Rejected EPA rule has already cost Texas companies billions
While the U.S. Supreme Court dealt a blow against a landmark rule for regulating emissions from power plants, several of the largest Texas power companies said the ruling will have a minimal impact.A rogue agency like the EPA can damage companies before the law catches up- with their confiscatory policies. It tells you something about the uncontrolled power of the regulatory state in the hands of an ideologue like Obama before the courts can catch up with them. In the meantime the companies try to recoup their investment by raising rates which means the poor are hardest hit bu the rules.
Many companies have already spent the money to retrofit or shut down the coal-fired power plants that were most affected. Other Texas power companies rely more on natural gas or nuclear power and actually supported the Environmental Protection Agency rule that went into effect in April.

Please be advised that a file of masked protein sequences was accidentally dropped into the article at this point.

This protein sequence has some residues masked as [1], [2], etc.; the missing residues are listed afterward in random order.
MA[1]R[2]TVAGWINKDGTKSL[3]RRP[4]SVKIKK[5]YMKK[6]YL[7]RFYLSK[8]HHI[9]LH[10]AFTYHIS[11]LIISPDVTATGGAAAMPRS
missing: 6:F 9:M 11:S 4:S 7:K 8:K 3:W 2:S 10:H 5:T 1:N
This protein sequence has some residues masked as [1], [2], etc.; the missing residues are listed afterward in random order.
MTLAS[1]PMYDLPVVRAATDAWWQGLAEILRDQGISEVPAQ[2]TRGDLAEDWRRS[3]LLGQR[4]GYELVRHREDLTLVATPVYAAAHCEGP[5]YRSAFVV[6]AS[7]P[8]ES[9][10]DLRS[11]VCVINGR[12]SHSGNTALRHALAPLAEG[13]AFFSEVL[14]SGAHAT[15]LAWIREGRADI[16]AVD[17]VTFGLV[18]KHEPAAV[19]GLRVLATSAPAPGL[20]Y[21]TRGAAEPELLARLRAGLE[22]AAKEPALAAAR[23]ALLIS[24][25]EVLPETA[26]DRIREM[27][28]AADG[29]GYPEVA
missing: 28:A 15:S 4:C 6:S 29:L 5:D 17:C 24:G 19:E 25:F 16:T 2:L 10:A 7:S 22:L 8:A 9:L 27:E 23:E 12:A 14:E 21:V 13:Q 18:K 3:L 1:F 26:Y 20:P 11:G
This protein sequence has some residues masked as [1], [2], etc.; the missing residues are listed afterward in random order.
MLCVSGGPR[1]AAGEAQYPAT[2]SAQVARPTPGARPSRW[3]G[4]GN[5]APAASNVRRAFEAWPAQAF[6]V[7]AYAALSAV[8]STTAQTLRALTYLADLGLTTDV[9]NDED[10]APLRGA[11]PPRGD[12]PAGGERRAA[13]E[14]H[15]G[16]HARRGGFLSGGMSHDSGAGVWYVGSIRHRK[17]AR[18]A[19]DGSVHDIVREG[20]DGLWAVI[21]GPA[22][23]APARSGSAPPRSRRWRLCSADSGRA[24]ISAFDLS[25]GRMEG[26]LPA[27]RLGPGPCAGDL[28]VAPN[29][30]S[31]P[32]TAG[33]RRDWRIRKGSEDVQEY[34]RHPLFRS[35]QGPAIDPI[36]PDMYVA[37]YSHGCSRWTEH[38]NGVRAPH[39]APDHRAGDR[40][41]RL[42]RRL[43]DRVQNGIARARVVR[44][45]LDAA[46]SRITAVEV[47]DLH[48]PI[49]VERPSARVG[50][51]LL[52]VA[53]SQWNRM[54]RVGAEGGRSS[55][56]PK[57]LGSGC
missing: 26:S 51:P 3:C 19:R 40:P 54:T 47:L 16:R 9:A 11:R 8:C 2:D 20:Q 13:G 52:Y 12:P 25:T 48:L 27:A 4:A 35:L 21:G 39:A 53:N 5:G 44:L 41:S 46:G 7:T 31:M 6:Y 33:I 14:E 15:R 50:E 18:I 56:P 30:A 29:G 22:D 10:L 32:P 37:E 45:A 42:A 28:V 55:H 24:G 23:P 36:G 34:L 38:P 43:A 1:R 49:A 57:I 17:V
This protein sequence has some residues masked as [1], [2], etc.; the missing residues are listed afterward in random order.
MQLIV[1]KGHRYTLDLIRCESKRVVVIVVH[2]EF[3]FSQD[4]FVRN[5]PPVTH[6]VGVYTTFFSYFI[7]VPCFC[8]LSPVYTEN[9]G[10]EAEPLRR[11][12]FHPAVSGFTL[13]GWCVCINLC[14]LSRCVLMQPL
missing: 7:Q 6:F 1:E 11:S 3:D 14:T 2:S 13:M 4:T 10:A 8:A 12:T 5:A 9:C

The court ruled in a 5-4 split Monday that the EPA did not properly account for industry costs in its rule to regulate the emissions of mercury and air toxics, or MATS.
Houston-based Dynegy already spent about $2 billion to comply with MATS and other air regulations, and the company was not planning to retire any plants, spokesman Micah Hirschfield said.
Likewise, Houston-based NRG Energy acted has already added the necessary equipment to comply with state and federal laws, said David Knox, an NRG senior communications director.
The EPA can still go back to the drawing board on cost-benefit data, while also still moving forward with other planned regulations on carbon emissions. The challenge was brought by industry groups and 21 Republican-led states. The ruling may force the EPA to pay more attention to industry costs going forward.